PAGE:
From: Uriah Eisenstein (firstname.lastname@example.org)
Date: Fri May 14 2010 - 11:54:33 CDT
Thanks again. I wonder if there is any precedent of adding character parts
or fragments into Unicode which weren't defined in an existing standard...
As for IDSs, I supposed the IRG may have IDSs for characters already encoded
(in order to quick-check whether new proposed characters could be identical
to existing ones), but I haven't found such when searching through their
2010/5/10 John H. Jenkins <email@example.com>
> 在 May 10, 2010 6:32 AM 時， Uriah Eisenstein 寫到：
> > Thank you for the detailed answer, Mr. Freytag, I will consider then
> submitting at least an initial proposal (will probably take a few weeks).
> I'll try to contact participants in some projects which make use of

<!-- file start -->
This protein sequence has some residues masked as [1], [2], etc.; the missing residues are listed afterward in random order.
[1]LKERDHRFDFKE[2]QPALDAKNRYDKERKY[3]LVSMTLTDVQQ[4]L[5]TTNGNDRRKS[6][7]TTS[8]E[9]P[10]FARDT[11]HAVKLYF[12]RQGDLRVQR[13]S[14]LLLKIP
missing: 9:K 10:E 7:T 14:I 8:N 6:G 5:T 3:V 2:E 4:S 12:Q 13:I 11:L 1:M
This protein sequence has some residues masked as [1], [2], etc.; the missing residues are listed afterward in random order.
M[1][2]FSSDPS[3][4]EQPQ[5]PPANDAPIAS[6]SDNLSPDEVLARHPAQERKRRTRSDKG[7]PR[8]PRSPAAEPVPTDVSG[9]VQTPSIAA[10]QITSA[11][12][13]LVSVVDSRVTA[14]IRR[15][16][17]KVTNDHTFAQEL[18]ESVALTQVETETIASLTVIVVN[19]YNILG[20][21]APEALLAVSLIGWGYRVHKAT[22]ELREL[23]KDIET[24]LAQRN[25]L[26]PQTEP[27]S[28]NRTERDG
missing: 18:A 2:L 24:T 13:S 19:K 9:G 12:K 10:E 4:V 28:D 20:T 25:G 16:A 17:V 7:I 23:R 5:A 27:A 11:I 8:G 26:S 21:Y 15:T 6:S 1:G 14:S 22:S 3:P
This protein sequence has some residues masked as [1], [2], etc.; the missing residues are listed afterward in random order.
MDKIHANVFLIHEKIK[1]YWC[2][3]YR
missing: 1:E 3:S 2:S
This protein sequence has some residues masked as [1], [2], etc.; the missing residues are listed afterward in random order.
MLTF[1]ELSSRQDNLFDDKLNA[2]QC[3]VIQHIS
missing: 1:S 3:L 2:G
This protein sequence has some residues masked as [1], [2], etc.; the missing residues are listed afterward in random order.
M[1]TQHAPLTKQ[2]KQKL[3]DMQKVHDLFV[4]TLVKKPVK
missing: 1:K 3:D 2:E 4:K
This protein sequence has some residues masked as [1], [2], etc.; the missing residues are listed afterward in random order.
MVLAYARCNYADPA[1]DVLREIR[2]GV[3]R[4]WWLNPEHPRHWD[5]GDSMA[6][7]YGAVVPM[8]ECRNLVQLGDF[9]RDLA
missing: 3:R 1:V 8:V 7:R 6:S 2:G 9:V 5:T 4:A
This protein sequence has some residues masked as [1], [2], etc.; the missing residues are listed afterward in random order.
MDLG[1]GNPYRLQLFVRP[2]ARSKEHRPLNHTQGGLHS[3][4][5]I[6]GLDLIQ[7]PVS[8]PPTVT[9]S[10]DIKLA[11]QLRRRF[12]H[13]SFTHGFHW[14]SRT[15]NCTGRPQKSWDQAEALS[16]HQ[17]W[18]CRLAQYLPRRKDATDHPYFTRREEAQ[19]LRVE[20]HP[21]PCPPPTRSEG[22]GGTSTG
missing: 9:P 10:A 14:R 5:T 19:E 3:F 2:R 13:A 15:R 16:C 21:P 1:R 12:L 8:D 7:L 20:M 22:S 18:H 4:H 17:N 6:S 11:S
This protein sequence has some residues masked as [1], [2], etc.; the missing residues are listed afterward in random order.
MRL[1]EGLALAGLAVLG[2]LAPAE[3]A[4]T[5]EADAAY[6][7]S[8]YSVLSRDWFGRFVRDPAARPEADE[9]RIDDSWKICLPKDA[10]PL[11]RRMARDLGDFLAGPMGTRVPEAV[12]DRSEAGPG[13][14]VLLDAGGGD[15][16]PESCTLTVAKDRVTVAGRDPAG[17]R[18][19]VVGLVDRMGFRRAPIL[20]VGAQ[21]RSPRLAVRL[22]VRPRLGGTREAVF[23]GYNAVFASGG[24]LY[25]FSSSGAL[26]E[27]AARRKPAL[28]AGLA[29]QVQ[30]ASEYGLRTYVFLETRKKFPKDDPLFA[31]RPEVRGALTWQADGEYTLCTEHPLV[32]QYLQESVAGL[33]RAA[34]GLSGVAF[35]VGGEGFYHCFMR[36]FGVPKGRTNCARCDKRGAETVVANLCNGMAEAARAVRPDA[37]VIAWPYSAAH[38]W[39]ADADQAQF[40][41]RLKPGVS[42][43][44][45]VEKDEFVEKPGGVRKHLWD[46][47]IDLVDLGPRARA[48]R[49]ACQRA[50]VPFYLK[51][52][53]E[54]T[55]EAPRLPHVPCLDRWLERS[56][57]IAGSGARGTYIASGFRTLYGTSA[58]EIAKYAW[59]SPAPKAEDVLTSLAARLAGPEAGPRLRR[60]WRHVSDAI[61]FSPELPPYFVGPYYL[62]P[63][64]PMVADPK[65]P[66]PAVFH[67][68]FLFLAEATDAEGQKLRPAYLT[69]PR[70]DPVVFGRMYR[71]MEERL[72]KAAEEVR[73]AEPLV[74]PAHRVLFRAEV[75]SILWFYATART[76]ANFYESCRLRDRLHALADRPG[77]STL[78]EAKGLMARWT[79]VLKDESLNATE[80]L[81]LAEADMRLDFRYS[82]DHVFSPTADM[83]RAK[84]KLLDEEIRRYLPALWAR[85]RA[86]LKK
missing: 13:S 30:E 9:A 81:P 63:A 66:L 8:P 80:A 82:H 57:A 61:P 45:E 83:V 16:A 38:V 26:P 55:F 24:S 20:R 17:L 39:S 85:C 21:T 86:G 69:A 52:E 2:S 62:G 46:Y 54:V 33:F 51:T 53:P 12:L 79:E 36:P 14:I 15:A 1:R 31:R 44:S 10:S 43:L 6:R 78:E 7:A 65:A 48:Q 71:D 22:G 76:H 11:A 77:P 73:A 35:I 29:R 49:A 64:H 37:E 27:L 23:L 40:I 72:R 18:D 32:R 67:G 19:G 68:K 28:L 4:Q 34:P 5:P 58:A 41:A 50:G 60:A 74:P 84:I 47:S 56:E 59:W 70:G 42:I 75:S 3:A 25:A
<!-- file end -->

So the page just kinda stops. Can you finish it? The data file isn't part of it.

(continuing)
> character decompositions; although, I need to think if such character
> fragments would be useful in themselves for exchange of information, rather
> than functioning as convenient building components for other characters.
> > Is there anywhere I could find the justifications for adding the CJK
> Radical Supplement characters, or were these incorporated into Unicode as
> part of previously-existing standards?
> The original motivation was round-trip compatibility with CNS 11643-1992,
> which includes all but two of the KangXi radicals. The additional two were
> added to round out the set, and the CJK Radicals were then added largely to
> facilitate using these characters to print radical-stroke indices.
> > Also, are the IDSs used internally by the IRG available anywhere public?
> I know these are not an official part of the Unicode standard, but they
> would make a nice use case :)
> Well, first of all, the IRG has only recently started using IDSs. None
> were required for submissions prior to what is now Extension E, and so none
> are available anywhere for anything earlier.
> The original submissions for the various extensions are IRG documents and
> are likely available on the IRG's Web site,
> although none of them popped up when I did a cursory search just now.
> John H. Jenkins
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